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> I think the best examples of technical documentation I have ever seen are
> the instructions that come w/ modern-day Lego kits. They are entirely
> pictorial, the "chunking" of pieces-per-pictograph is brilliant, the
> sequencing (build this 'subsystem,' then that one, then join them
> is topnotch. They are localised for any market, as they use no text
> arabic numerals to show the sequence of ops--that might be a problem in
I was thinking the exact same thing when I was assembling my Lego Mindstorms
droid a few weeks ago. Very clear and straightforward, and you can easily
flip back and forth to see how the part you're working on fits into the
greater whole. When I first got the Expert Builder Lego (now Lego Technics)
auto chassis when I was a young'un, I was able to get a good understanding
of how rack-and-pinion steering, gear shifting, and pistons worked.
Wind Day notes:
> I also like the instructions for IKEA furniture, for the same reasons.
I disagree on that score, but then I've had to assemble a lot of Ikea
furniture in the last year :) As I discovered when assembling my computer
desk (and bookshelf, and CD rack, and...) there are often pieces that are
very similar, save for little discrepancies. It's too easy to accidentally
put dowel A into board B when it was supposed to go in board C. That
ambiguity isn't limited to us lay people, either; when I had to get a split
board replaced, I was initially given the wrong board which was, again,
identical save for two holes. The employee and I both made the mistake, and
so did the person I returned it to afterward.
It's a classic case of how a little cooperation between the devs and
documentation could have solved the problem. All that would have been
required is a little sticker with an identifying letter on each piece, or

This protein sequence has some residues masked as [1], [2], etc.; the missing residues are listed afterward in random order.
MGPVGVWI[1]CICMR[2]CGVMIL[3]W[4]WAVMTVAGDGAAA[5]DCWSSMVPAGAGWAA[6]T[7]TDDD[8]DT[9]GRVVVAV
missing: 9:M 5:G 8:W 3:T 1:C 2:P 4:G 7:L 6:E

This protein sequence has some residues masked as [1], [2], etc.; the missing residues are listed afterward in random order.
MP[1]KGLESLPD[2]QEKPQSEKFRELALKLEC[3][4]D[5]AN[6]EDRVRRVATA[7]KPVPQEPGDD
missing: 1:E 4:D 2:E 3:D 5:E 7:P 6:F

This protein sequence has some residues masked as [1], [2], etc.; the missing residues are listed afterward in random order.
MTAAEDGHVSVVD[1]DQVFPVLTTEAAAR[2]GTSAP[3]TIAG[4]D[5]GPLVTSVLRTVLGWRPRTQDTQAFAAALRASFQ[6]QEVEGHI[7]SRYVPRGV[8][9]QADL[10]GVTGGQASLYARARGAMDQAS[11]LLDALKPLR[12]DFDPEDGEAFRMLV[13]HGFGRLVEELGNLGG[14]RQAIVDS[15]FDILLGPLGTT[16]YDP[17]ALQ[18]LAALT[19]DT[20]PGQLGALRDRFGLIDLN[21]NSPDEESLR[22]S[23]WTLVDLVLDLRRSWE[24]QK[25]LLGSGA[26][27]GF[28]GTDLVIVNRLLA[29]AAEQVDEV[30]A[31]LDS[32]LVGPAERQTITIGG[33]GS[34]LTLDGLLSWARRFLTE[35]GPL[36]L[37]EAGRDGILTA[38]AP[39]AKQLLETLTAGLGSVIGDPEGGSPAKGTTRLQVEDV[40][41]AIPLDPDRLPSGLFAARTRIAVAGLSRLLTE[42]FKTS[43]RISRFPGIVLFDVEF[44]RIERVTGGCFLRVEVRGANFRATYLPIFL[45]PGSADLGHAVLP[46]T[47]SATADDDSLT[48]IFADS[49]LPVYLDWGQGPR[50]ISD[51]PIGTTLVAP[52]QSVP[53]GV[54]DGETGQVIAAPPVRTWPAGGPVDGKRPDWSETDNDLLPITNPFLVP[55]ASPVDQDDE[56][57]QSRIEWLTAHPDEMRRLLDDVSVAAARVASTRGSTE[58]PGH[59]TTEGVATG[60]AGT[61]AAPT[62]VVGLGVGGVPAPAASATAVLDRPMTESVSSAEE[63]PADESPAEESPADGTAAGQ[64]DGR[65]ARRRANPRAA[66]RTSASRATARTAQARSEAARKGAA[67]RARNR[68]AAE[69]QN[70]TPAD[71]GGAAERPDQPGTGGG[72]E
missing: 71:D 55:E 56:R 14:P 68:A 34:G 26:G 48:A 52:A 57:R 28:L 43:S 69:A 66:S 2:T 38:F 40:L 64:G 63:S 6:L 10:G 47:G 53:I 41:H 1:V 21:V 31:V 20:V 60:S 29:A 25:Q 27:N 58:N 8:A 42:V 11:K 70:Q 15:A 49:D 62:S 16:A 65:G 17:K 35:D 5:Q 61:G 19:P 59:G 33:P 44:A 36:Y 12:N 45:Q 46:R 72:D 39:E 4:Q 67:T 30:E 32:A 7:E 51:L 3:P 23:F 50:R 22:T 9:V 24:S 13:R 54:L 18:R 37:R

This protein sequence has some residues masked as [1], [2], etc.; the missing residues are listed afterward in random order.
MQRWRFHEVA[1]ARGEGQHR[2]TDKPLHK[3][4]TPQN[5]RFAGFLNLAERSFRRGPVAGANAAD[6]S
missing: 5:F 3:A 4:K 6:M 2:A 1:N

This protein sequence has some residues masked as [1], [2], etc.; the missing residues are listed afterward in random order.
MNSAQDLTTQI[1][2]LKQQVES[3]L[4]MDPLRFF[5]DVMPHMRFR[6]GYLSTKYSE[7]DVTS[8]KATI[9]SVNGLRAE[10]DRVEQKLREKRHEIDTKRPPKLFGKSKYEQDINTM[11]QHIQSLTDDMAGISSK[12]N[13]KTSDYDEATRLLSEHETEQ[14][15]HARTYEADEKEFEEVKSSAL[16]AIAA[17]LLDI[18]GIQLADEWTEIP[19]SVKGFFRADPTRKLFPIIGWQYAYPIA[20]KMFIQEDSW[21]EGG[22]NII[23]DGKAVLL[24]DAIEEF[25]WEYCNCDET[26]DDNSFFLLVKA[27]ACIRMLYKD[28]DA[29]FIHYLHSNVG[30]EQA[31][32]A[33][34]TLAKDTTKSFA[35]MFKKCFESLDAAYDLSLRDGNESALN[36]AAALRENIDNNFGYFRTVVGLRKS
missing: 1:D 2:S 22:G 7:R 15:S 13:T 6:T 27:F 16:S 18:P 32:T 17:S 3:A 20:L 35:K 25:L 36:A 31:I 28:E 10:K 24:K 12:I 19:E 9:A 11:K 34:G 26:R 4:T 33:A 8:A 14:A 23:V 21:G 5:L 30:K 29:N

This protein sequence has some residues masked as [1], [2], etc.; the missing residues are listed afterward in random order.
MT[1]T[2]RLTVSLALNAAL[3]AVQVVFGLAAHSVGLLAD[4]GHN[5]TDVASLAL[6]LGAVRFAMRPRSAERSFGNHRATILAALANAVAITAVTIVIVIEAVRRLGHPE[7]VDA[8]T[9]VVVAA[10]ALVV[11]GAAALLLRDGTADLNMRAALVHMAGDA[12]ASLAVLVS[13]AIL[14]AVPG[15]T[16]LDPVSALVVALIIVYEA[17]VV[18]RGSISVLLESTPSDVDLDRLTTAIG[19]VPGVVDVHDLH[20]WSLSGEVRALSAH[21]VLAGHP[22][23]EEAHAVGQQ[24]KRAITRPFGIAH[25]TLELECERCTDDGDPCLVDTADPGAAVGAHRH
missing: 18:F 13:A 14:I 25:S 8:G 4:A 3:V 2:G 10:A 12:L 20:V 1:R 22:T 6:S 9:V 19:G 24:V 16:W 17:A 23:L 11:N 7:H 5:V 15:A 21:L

perhaps written onto the rough edge.
Mark Baker adds:
> The only problem with calling this "best documentation" is that it does
> solve a particularly hard problem. It just shows how to fit pieces
> Sure, pictures work fine for this. Ikea's documentation generally works
> for the same reason. But there are no concepts to be mastered here. There
> are no conditions to assess. No interactions with an external environment
> manage. Not even any tools required. Physical assembly of well designed
> components just isn't much of a challenge to do or to document.
Of course it's not a hard problem; I don't think that's entirely the point.
The trick is to look at the particular problems that were faced and
overcome. Both Lego and Ikea products are geared toward people who could be
speaking any language, so the docs need to be clear few or no words; in the
case of Lego, the user could be eight years old, so specialized knowledge is
right out. And yet millions of kids (and nominal adults like me) can create
X-wing fighters, helicopters, and rope and pulley systems right out of the
box. The docs do their job clearly and efficiently, and borrowing from
their methodology where appropriate is, I think, a worthwhile task.